be related to Agent Orange unless there is reason to believe otherwise. The
difficulty is in proving that the veteran was actually exposed outside of Viet-
nam. Based on information from the Department of Defense, the VA
recognizes that Agent Orange was used at various dates in Korea, Thailand,
84 ServiceConnectedCompensation

Laos, and at testing or storage sites around the United States and in Puerto
Rico. It may have also been used in Panama and Guam. If you believe you may
have been exposed to Agent Orange during its use, testing, manufacture, stor-
age, or transportation, you are entitled to an Agent Orange physical
examination by the VA and your name may be added to the Agent Orange
Registry. You may also be entitled to a higher priority for medical care.

After showing that you were exposed to Agent Orange, the next step to qualify
for the presumption of service connection is to show that you developed one
of certain listed diseases. If you have a disease listed by the VA as associated
with Agent Orange, you do not need medical evidence linking your particular
disease to service. The legal presumption provides the medical link for you.
The cancers that are presumptively service-connected based on herbicide ex-
posure are cancer of the bronchus, lung, larynx, trachea, and prostate; multiple
myeloma; Hodgkins Disease; non-Hodgkins lymphoma; and chronic lympho-
cytic leukemia. Many types of soft tissue sarcoma are service- connected by
presumption, but not osteosarcoma, chonodrosarcoma, Kaposis sarcoma, or
mesothelioma. Other diseases associated with Agent Orange include Type 2
(adult-onset) diabetes mellitus, acute and subacute peripheral neuropathy, por-
phyria cutanea tarda, and chloracne. Biological children of veterans who served
in Vietnam may also be entitled to benefits, if they were born with spina bifida.
Certain other birth defects are recognized if the childs mother served in Viet-
It is important to know that the medical names and terminology used for
diseases sometimes change over time. Consult with a medical expert to see if
your disease is listed under another name. If you develop one of the listed
cancers, but it was caused by the spread of an earlier, different cancer that is
not presumed service-connected, the VA is not required to grant you service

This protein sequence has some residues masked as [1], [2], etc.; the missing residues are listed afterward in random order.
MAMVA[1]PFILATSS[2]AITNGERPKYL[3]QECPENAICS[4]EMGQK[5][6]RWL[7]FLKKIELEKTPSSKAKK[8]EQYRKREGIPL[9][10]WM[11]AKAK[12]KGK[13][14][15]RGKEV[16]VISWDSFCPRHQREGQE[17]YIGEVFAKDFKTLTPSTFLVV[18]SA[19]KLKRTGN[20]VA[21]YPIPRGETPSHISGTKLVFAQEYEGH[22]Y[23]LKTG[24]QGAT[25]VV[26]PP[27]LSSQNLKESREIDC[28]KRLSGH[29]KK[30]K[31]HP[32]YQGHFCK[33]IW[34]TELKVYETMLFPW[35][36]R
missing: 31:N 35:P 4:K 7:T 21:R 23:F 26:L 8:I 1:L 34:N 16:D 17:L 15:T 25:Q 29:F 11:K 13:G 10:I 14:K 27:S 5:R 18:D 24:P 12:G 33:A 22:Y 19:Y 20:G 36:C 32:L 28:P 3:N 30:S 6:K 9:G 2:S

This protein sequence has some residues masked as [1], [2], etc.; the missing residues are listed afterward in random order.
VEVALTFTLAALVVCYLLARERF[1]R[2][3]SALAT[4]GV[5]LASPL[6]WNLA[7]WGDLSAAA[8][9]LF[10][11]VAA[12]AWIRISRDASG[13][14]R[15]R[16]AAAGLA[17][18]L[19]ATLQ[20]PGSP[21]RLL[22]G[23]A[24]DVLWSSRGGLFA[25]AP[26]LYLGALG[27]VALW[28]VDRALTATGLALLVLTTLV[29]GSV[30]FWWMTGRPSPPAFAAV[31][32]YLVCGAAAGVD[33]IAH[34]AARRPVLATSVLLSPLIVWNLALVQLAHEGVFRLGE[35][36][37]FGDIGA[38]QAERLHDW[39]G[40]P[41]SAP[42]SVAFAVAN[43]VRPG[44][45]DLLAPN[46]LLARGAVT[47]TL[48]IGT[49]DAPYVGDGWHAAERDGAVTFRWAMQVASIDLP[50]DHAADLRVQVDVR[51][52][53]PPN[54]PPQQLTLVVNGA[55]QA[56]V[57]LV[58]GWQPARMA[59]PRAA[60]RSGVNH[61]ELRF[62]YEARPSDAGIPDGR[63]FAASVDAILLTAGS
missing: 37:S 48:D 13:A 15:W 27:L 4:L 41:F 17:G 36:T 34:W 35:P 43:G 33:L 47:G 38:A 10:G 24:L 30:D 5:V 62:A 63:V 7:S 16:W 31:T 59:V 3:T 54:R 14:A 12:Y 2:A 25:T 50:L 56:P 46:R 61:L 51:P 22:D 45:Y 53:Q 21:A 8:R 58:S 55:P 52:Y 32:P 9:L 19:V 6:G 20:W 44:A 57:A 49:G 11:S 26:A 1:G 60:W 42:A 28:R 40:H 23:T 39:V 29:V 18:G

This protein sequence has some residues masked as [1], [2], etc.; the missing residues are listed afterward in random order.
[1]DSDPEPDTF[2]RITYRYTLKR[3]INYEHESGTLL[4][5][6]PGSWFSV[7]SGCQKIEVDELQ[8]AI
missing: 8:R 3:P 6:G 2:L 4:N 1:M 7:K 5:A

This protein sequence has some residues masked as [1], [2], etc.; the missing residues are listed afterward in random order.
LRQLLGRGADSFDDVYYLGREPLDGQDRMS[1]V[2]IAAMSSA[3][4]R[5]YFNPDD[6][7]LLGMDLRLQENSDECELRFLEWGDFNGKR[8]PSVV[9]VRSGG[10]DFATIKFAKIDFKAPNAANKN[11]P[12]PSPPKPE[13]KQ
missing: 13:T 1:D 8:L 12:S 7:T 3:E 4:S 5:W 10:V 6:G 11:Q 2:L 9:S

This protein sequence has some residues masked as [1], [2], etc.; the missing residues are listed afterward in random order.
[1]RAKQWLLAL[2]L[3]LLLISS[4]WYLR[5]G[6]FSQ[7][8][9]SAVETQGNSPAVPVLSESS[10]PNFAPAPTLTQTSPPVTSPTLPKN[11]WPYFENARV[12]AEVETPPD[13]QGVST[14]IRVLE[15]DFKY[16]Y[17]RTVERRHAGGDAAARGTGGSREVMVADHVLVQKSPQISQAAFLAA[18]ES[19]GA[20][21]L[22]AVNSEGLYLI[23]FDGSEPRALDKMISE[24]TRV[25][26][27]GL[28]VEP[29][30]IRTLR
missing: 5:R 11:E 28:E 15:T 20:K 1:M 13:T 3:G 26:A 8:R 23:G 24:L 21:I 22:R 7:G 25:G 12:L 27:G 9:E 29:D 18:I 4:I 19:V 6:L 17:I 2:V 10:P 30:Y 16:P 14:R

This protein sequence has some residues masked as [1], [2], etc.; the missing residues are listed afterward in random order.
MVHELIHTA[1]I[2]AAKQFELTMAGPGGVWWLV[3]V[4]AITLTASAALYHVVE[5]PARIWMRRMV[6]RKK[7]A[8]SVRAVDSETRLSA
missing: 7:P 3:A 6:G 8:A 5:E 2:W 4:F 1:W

connection under the Agent Orange laws. If you have an Agent Orange-
presumed cancer and it later spreads to another part of the body, you should
be service- connected for the original cancer, and in rating your degree of dis-
ability thet VA should consider the disability caused by the original cancer site
and all the secondary cancer sites.
Some of the diseases that can be service-connected by the Agent Orange
presumption are likely to cause other medical problems. Medical problems or
diseases that are caused by a service-connected disability may be service-
connected themselves using the legal theory of secondary service connection.
TheAmericanVeteransandServicemembersSurvivalGuide 85

For example, diabetes has many common complications, including arterioscle-

rosis, hypertension, kidney problems, neuropathy, various eye problems,
circulation problems, skin conditions, and depression. You may be able to get
secondary service connection for these conditions and a resulting increase in
your level of disability compensation if you submit medical evidence from
your doctor that associates your secondary conditions to your primary service-
connected disability.

Most of the diseases and all of the cancers on the presumptive list can be serv-
ice- connected anytime after service no matter when symptoms first appear. To
be presumptively service-connected, chloracne and porphyria cutanea tarda
must appear within one year of the date on which the veteran left Vietnam;
acute or subacute peripheral neuropathy must appear within months of expo-
sure and resolve within two years after symptoms appear. All presumptive
diseases or their residuals must cause a disability of at least 10% within the
presumptive period for service connection to be granted.
Some diseases previously had a presumptive time limit which is no longer
in effect. For example, until 2002 there was a 30-year time period for cancer of
the lung, larynx, bronchus, and trachea to manifest to a degree of disability of
10% or more after a veterans last day in Vietnam. If you had a claim denied
because of a time limit that is no longer in effect, you should file a new claim
and cite the change.

It was not until the 1990s that the VA began to recognize that many serious
diseases are associated with Agent Orange exposure and began to award Viet-
nam veterans disability compensation for these diseases. Some diseases were
recognized earlier than others. If a veteran or a surviving family member filed
a claim for a disease that was not then recognized by the VA as associated with
Agent Orange, the claim was usually denied. Thousands of claims that would
be granted if filed today were denied in the past by the VA. The Nehmer class
action lawsuit brought by attorneys from the National Veterans Legal Services
Program (NVLSP) resulted in a court order requiring the VA to identify claim-
ants whose claims were previously denied and reevaluate those claims under
the new rules. Unfortunately, the VA has been found to be in violation of this
court order.
86 ServiceConnectedCompensation